How the people of Brexit Britain are responding to the ‘cost of living crisis.

Graham Charles Lear
4 min readAug 6, 2022

In the last 48 hours, the doom ’n’ gloom merchants in the Establishment have gone into overdrive. The Governor of the Bank of England, Andrew Bailey, gave a press conference on Thursday where he did his level best to talk Brexit Britain into a prolonged recession.

Then yesterday he followed this up, telling the BBC’s Today programme:

“We’ve had a domestic shock, we’ve had a shrinkage in the labour force over the last two years or so.”

Bank of England Governor Andrew Bailey, 05 Aug 2022

Well, I dont know who is giving this Governor the information he needs but I can guarantee its not from any official source

The following was published by the Office for National Statistics on 19 July (2022).

“Following an increase in the employment rate since early 2012, the rate decreased from the start of the coronavirus (COVID-19) pandemic. However, there has been an increase since the end of 2020. The number of full-time employees increased during the latest three-month period to a record high.”

So Governor just where did you get the information from that we’ve had shrinkage in the labour force over the last two years or so.” you would not be a Remainer would you?

Next, let's take a look at the BBC — never slow to talk us all down.

Yesterday the Office for National Statistics released it's latest ‘Public Opinions and Social Trends Survey. In a side report, they focused on our spending habits and the ‘cost of living crisis.

Here is the BBC’s headline:-

“Cost of living: Over a third cut back on essentials”

And here is what they should have said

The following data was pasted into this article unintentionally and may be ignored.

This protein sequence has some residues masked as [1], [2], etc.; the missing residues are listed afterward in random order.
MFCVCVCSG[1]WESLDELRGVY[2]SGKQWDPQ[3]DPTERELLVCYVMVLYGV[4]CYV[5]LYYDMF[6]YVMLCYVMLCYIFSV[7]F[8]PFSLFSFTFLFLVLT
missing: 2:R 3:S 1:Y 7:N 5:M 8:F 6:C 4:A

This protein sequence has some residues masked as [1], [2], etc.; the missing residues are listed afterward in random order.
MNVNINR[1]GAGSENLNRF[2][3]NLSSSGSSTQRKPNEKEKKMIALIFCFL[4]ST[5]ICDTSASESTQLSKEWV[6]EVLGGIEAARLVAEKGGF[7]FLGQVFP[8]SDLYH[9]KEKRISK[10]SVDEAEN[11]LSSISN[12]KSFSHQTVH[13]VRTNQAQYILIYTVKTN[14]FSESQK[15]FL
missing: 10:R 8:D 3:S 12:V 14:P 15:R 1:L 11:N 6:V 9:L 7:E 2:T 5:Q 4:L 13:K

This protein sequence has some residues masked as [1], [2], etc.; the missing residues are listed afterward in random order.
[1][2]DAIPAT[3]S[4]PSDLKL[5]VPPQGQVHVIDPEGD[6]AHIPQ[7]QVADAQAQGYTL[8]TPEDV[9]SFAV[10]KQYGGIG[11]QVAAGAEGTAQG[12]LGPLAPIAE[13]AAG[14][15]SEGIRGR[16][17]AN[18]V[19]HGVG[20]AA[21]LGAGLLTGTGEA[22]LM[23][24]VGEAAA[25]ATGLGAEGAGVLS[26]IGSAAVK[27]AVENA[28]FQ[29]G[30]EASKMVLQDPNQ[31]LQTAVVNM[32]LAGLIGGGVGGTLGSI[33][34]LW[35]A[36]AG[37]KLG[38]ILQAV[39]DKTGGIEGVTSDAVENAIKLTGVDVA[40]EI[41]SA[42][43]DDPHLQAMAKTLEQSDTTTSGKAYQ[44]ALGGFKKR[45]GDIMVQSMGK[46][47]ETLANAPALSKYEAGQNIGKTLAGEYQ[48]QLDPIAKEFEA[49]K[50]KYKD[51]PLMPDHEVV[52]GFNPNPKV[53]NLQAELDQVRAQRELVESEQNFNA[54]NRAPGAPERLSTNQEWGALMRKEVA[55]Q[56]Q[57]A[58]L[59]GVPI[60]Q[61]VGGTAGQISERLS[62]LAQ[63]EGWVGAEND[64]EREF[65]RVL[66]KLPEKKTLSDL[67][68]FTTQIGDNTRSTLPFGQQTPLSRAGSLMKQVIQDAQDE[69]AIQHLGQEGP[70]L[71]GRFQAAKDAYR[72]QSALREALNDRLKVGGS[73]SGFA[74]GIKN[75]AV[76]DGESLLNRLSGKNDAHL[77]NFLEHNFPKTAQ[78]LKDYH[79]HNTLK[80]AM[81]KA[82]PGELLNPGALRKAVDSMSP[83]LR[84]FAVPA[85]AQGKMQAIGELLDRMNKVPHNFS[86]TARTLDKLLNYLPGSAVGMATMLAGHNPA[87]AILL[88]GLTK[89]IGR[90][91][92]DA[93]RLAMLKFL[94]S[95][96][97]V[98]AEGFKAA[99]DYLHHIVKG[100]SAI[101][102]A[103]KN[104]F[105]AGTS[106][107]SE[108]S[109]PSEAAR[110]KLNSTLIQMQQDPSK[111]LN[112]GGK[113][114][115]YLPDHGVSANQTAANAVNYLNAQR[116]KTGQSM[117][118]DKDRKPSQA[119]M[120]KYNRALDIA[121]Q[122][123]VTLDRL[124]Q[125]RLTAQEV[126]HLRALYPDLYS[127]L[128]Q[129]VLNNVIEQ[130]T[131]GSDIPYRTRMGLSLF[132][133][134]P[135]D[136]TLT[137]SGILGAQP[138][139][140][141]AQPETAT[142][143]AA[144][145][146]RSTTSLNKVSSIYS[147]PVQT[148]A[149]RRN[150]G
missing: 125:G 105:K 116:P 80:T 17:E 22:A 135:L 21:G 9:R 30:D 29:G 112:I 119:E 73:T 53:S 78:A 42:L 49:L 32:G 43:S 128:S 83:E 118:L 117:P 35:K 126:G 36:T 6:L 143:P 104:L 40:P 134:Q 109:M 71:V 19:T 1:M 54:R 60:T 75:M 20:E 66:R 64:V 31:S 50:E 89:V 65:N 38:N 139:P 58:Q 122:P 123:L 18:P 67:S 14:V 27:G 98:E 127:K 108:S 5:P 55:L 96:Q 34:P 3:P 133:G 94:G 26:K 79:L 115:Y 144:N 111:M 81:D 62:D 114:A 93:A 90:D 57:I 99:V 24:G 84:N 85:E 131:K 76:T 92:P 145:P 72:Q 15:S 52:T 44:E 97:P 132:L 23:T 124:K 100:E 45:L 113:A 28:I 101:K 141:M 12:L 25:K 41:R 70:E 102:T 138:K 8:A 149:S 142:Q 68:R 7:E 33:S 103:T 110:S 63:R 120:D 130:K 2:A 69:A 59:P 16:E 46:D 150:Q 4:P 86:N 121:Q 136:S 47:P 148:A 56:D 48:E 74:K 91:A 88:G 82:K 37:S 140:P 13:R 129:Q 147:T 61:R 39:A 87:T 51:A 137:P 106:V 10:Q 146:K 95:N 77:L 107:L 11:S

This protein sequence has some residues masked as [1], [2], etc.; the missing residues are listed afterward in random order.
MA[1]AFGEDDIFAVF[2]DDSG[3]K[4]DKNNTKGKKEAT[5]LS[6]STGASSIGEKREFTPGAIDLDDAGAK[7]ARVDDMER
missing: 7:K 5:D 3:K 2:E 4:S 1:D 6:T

“Cost of living: Seven out of ten are NOT spending less on food and essentials”

Below I present some of the data from the ONS survey. The ONS and the BBC chose to emphasise the percentages of those who HAVE changed their spending habits in each category. My analysis does two things

  1. I have adjusted the percentages for the whole population surveyed, rather than only for those who said they had reduced spending
  2. I have shown the percentages of those who have NOT changed their spending habits, rather than those who have

Data from ONS survey released Fri 05 Aug 2022

  • NOT using credit more than usual, for example, credit cards, loans or overdrafts: 89%
  • NOT using my savings: 80%
  • NOT spending less on food shopping and essentials: 69%
  • NOT shopping around more: 68%
  • NOT cutting back on non-essential journeys in my vehicle: 63%
  • NOT using less fuel such as gas or electricity in my home: 55%

There are some serious issues here

The Bank of England’s remit is to keep inflation to 2% or below — something they have clearly failed to do. It is worth pointing out that inflation was already spiralling before Putin’s illegal invasion of Ukraine.

I do not claim to be an economic expert, but if a country prints vast amounts of money, high inflation follows, as any tin-pot dictator of a South American or African country can tell you. Yes, we had Covid to deal with, but the question here is whether the Bank acted too little, too late, as lockdowns ended.

The second issue is whether the Governor of the Bank of England should be holding press conferences, telling us all that economic Armageddon is on the way. If anything were designed to make the public slash their spending and thereby cause the recession they are predicting, this is the way to do it.

Next, I come to the BBC, never shy of making a bad story worse

No one — certainly not me — is denying that we have some pretty strong economic headwinds heading our way. Soaring energy prices and big rises in the cost of products such as grain, fertiliser, and sunflower oil are of deep concern.

That said, in the report above I have presented a more positive way of looking at the ONS report on the public’s spending habits and intentions.

The fact is that so far seven out of ten people in Great Britain have NOT reduced their spending on food and essentials. Overall people are clearly cutting back — or thinking of doing so. What we do not need is the relentless propaganda which drives people to make decisions because they are being persuaded to do so.

Finally, this threat to our living standards has nothing to do with Brexit. Things are not going to be easy but at least the United Kingdom government is now free to act independently in the interests of its own citizens, rather than those of 27 other countries.

Sources: Office for National Statistics | Bank of England | BBC ]

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Graham Charles Lear

What is life without a little controversy in it? Quite boring and sterile would be my answer.